Authored by:

[Updated] Google Talk with Video Comes to Select Handsets

Authored by: Steven Blum — Apr 29, 2011


Google announced today that it is going to begin rolling out Google Talk with video on select Android devices, starting with the Nexus S and then launching on other Android 2.3.4 devices "in the future." The feature will be avalable over 3G or 4G networks or over Wi-Fi.

The pictures Google sent along with the announcement shows a clean, simplified layout for calling and a full screen picture-in-picture video mode. Texts from your chats will be overlaid on the phone's screen so you can read them without having to leave video mode and you can easily leave the video mode to look at links or your phone's contacts and the audio of the call won't be lost. 

Check out a very short video of the app in action below: 

We're happy about this development, but it stinks that it's only for Android 2.3 and up. There aren't many devices running this version of Android other than tablets and this will just give more Android users further reason to lament the lack of OS updates. But let's wait to see what XDA cooks up before we complain too much...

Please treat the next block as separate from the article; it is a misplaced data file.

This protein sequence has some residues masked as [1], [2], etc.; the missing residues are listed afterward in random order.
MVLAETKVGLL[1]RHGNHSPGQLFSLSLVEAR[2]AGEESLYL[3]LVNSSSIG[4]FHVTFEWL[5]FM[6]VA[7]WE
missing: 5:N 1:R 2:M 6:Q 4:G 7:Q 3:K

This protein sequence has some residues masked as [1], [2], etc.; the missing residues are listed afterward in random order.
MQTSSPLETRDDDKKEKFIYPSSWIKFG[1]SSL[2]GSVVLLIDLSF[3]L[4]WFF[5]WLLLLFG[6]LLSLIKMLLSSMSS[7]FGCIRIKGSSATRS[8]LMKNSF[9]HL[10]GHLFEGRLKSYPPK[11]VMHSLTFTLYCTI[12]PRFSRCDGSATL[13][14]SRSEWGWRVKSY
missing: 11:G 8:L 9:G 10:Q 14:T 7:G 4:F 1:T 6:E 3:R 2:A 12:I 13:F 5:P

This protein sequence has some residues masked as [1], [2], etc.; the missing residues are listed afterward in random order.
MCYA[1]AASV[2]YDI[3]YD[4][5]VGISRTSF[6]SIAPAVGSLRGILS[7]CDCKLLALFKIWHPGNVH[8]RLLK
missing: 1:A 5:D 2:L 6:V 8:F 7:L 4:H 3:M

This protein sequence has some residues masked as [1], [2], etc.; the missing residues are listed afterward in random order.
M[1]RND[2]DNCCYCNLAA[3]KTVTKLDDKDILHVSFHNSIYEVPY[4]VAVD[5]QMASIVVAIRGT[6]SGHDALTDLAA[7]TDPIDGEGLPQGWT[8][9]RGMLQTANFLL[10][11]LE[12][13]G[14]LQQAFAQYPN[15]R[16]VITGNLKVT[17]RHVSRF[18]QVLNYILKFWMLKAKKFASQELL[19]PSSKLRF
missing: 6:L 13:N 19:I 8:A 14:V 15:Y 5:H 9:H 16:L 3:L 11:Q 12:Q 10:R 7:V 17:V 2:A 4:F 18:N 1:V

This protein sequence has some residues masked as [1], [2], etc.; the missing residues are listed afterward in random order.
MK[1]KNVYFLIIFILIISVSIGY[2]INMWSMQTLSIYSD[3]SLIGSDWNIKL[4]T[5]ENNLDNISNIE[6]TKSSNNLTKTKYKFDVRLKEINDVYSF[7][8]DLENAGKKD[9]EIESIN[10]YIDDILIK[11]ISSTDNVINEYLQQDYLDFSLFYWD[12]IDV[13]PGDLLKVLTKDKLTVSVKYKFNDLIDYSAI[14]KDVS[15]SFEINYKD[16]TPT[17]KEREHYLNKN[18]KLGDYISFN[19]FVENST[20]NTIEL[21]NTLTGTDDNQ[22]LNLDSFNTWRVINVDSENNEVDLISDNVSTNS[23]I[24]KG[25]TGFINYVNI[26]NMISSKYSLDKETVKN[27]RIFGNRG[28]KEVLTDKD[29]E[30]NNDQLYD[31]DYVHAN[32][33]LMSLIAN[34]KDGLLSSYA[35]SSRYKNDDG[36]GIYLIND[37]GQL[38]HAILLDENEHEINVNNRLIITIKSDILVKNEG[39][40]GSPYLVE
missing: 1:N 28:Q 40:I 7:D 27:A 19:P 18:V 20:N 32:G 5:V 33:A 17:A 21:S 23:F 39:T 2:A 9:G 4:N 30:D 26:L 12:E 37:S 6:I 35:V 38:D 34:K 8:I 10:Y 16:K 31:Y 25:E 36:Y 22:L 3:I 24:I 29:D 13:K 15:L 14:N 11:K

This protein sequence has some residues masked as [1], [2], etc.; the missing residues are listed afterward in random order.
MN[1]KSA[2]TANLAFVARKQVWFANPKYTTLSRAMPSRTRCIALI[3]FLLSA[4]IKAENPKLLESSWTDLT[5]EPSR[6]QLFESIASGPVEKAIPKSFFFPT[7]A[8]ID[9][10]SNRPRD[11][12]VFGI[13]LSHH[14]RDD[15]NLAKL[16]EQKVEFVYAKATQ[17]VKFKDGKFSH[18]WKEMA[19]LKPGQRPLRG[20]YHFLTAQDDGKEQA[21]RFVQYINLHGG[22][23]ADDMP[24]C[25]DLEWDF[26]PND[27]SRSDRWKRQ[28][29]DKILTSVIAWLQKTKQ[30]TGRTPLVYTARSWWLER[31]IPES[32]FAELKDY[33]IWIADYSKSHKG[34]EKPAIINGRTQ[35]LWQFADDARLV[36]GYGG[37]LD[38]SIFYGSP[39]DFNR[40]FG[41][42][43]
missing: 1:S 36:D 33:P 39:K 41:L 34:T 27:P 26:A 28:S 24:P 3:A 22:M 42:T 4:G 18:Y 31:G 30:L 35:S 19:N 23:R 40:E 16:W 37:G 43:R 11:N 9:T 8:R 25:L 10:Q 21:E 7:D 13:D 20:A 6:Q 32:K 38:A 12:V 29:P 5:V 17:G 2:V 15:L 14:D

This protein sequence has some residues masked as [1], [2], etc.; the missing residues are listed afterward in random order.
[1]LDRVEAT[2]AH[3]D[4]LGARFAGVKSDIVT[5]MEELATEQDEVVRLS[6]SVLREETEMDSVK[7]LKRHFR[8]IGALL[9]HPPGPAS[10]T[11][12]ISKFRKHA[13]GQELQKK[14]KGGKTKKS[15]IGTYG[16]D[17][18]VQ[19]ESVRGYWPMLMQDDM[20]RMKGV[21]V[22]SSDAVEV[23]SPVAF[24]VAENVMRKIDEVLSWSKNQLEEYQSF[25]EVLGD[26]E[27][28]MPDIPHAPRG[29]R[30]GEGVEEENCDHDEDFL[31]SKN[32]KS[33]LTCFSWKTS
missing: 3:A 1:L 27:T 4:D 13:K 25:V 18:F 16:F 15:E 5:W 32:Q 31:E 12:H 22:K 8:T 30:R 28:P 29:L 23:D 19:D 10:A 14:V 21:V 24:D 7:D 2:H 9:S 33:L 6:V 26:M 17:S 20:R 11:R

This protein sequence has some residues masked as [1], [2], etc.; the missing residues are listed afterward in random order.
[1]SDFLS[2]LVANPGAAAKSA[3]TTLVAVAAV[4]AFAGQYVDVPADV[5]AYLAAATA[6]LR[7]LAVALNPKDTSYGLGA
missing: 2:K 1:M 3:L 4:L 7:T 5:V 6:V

UPDATE. Looks like you have to first install the latest Android 2.3.4 update on your Nexus S to be able to use the video talk feature. Here are the instructions for doing so:

  • Download the file here.
  • Place it in the root of your storage.
  • Turn your phone off, reboot into the bootloader by holding volume up while you turn the phone back on.
  • Using the volume buttons, choose “Recovery” from the list and use the power button to select it.
  • You should see a triangle appear on your screen and at that point, hold down power and press the volume up button and you should see a list of options. Choose the file you just downloaded to update to Android 2.3.4.
Steven Blum has written more than 2,000 blog posts as a founding member of AndroidPIT's English editorial team. A graduate of the University of Washington, Steven Blum also studied Journalism at George Washington University in Washington D.C. for two years. Since then, his writing has appeared in The Stranger, The Seattle P-I, Blackbook Magazine and Venture Villlage. He loves the HTC One and hopes the company behind it still exists in a few years.

No comments

Write new comment:

This website uses cookies to ensure you get the best experience on our website. More info

Got it!